Laughter is healthy and often associated with happiness. It is a great tool to combat stress and a number of life’s difficulties. There are several industries dedicated to promoting and provoking this action, like the movie industry, YouTube, performers, and comedians. They operate independently, though you can sometimes see notable figures in festivals all over the world. One such event is the Melbourne International Comedy Festival.
What Is It?
The Melbourne International Comedy Festival, or MICF, is the third largest comedy festival in the world, right behind Edinburgh’s Fringe Festival and Montreal’s Just For Laughs. It lasts about a month, between March and April. There are thousands and thousands of performers, each with their own style of comedy. Apart from stand-up comedy, there is also the cabaret, debates, musicals, and plays. It is truly a festival where comedy comes in all shapes and sizes.
MICF started in 1987 when it featured 56 separate acts. The original idea was that the festival should revolve around April Fool’s Day. One of the event’s co-founders, John Pinder, toyed with the idea of an international comedy festival as early as the 80s. A couple of years later, performers from all around the world were flooding in to make their mark at this festival.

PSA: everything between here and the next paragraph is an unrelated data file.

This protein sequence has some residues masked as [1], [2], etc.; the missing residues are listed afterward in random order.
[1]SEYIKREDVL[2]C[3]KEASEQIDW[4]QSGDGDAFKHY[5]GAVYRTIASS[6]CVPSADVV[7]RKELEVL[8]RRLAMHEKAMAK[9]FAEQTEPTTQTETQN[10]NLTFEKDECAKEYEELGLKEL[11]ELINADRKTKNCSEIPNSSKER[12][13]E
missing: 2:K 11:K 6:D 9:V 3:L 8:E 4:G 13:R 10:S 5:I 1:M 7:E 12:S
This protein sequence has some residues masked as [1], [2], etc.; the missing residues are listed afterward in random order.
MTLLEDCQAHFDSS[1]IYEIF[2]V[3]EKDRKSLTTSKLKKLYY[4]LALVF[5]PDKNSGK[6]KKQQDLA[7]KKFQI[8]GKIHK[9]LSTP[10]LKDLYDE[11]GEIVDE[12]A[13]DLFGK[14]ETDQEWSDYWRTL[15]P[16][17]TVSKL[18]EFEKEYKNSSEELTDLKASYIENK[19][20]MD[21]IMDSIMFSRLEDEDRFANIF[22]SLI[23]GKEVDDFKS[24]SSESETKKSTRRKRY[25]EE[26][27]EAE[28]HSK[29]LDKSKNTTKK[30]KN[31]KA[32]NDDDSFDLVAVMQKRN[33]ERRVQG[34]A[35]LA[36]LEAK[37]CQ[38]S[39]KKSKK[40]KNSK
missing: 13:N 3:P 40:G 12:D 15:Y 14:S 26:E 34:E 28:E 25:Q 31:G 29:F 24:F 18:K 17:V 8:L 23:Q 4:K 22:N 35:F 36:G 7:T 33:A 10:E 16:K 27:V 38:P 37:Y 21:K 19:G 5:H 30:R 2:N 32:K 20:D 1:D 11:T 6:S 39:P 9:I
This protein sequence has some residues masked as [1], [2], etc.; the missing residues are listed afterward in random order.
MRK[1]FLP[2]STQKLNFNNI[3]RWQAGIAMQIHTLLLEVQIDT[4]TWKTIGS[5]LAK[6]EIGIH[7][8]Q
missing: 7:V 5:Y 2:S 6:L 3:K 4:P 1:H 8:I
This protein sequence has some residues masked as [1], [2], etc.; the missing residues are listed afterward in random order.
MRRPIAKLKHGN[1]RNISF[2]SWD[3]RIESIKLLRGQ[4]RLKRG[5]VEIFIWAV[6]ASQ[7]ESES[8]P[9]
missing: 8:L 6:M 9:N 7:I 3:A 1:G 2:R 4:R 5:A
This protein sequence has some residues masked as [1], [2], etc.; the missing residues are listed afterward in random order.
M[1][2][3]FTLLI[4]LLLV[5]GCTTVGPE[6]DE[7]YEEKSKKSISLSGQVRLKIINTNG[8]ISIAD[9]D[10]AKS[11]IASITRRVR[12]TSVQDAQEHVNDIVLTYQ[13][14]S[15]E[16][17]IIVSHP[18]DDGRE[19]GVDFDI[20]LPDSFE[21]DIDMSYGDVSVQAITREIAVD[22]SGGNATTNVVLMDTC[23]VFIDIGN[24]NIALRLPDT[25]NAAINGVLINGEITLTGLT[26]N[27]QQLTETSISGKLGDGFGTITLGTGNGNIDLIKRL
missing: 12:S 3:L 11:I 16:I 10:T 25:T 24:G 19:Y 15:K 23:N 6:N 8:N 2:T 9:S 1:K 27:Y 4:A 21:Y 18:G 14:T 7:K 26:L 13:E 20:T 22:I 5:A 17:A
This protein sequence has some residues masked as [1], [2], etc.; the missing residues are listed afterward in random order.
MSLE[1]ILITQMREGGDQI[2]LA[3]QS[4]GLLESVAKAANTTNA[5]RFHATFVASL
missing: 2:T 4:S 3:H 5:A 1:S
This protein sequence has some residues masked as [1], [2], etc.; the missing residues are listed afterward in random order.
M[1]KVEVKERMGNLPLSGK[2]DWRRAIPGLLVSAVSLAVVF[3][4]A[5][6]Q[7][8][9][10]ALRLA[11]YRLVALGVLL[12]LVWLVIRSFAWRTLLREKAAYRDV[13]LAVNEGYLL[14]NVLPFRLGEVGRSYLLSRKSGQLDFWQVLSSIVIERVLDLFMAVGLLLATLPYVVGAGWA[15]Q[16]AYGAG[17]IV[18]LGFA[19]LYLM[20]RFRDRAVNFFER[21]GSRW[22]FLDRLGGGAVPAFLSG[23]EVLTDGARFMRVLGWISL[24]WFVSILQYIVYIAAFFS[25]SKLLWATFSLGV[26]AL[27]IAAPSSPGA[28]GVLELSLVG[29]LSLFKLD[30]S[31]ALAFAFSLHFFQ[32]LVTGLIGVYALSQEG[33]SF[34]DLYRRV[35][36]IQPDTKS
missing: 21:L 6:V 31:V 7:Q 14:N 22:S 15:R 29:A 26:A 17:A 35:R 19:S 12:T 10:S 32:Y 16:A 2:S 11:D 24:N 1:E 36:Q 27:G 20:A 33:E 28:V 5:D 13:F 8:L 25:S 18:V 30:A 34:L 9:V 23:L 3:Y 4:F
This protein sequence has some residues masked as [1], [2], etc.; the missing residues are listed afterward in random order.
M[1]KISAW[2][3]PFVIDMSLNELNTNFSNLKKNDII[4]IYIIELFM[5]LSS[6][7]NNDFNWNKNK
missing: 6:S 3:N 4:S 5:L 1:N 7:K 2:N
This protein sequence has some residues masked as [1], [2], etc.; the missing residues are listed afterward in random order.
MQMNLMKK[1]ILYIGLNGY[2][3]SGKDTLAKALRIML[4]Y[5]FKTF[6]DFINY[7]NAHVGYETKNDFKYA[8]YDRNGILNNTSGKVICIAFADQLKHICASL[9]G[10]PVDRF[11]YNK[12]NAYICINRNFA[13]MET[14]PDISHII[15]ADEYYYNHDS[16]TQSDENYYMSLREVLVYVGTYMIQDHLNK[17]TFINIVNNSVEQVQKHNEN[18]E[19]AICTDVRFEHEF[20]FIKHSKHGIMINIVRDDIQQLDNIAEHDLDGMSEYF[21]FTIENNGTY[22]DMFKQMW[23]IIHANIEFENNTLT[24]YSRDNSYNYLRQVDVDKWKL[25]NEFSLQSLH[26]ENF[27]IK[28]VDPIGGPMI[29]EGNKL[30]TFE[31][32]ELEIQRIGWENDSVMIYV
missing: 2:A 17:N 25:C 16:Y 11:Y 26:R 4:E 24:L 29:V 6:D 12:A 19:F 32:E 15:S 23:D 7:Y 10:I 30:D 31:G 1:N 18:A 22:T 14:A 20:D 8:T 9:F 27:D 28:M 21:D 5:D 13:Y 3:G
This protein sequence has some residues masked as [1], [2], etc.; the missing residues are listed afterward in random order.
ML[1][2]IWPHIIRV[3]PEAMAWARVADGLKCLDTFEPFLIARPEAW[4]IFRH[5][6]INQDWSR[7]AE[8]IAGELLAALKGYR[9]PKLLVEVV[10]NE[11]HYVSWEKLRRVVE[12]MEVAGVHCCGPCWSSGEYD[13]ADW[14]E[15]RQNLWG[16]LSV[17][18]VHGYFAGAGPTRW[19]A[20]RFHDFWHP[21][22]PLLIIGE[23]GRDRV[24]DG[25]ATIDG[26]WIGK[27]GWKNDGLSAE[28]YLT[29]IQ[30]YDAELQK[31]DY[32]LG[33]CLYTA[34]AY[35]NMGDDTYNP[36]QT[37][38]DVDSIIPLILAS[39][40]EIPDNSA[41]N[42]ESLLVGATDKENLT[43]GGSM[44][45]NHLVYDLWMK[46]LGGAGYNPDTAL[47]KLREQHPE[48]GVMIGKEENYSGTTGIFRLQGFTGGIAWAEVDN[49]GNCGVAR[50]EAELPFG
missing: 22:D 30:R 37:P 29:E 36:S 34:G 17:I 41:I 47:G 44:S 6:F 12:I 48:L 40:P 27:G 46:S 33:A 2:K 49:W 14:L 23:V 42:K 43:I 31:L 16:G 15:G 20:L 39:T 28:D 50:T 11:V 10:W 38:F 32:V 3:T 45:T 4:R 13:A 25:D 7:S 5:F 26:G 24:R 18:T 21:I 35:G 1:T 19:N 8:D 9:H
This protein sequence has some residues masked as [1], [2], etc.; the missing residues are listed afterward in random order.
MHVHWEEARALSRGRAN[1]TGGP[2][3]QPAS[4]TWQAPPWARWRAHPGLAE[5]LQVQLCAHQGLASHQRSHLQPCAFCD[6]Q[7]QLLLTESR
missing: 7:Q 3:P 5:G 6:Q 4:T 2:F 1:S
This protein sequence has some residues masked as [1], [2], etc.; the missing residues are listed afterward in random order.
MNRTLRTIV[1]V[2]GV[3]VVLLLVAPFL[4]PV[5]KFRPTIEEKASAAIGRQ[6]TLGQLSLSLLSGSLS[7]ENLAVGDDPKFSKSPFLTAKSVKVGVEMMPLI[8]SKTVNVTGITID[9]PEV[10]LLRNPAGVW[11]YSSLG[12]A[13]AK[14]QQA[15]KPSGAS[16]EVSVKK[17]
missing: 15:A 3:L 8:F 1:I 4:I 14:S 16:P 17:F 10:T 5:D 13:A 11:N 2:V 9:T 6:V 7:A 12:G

There are several things that separate MICF from other comedy festivals. For one thing, there is less pressure, so the performers have fun while doing what they love, without a desperate need for the audience’s approval.
There are also three events/programs that are the pillars of MICF. They are Raw Comedy, Class Clowns and Deadly Funny.
Raw Comedy is, essentially, a competition between emerging comics. The competition starts in January, and it ends during MICF. To compete, you must be a resident of Australia and you mustn’t have made over $500 from your comedy acts. You get five minutes and a once-in-a-lifetime chance to amaze the spectators. There is a chance for you to compete again, but no more than three times, provided you haven’t made it to the National Final.
This is not just a competition, it’s also a program for high-schoolers who wish to hone their skills. There are workshops where trade secrets are shared among the nation’s future of comedy. So, if you’re a teen with a knack for comedy, give it a go.
To compete in the Deadly Funny, you have to be indigenous. Not only that, you have to be over 18, you can bring up to 2 friends, and your act should be no longer than five minutes. The Aborigines and Torres Strait Islanders that are younger than 18 can still compete as Class Clowns.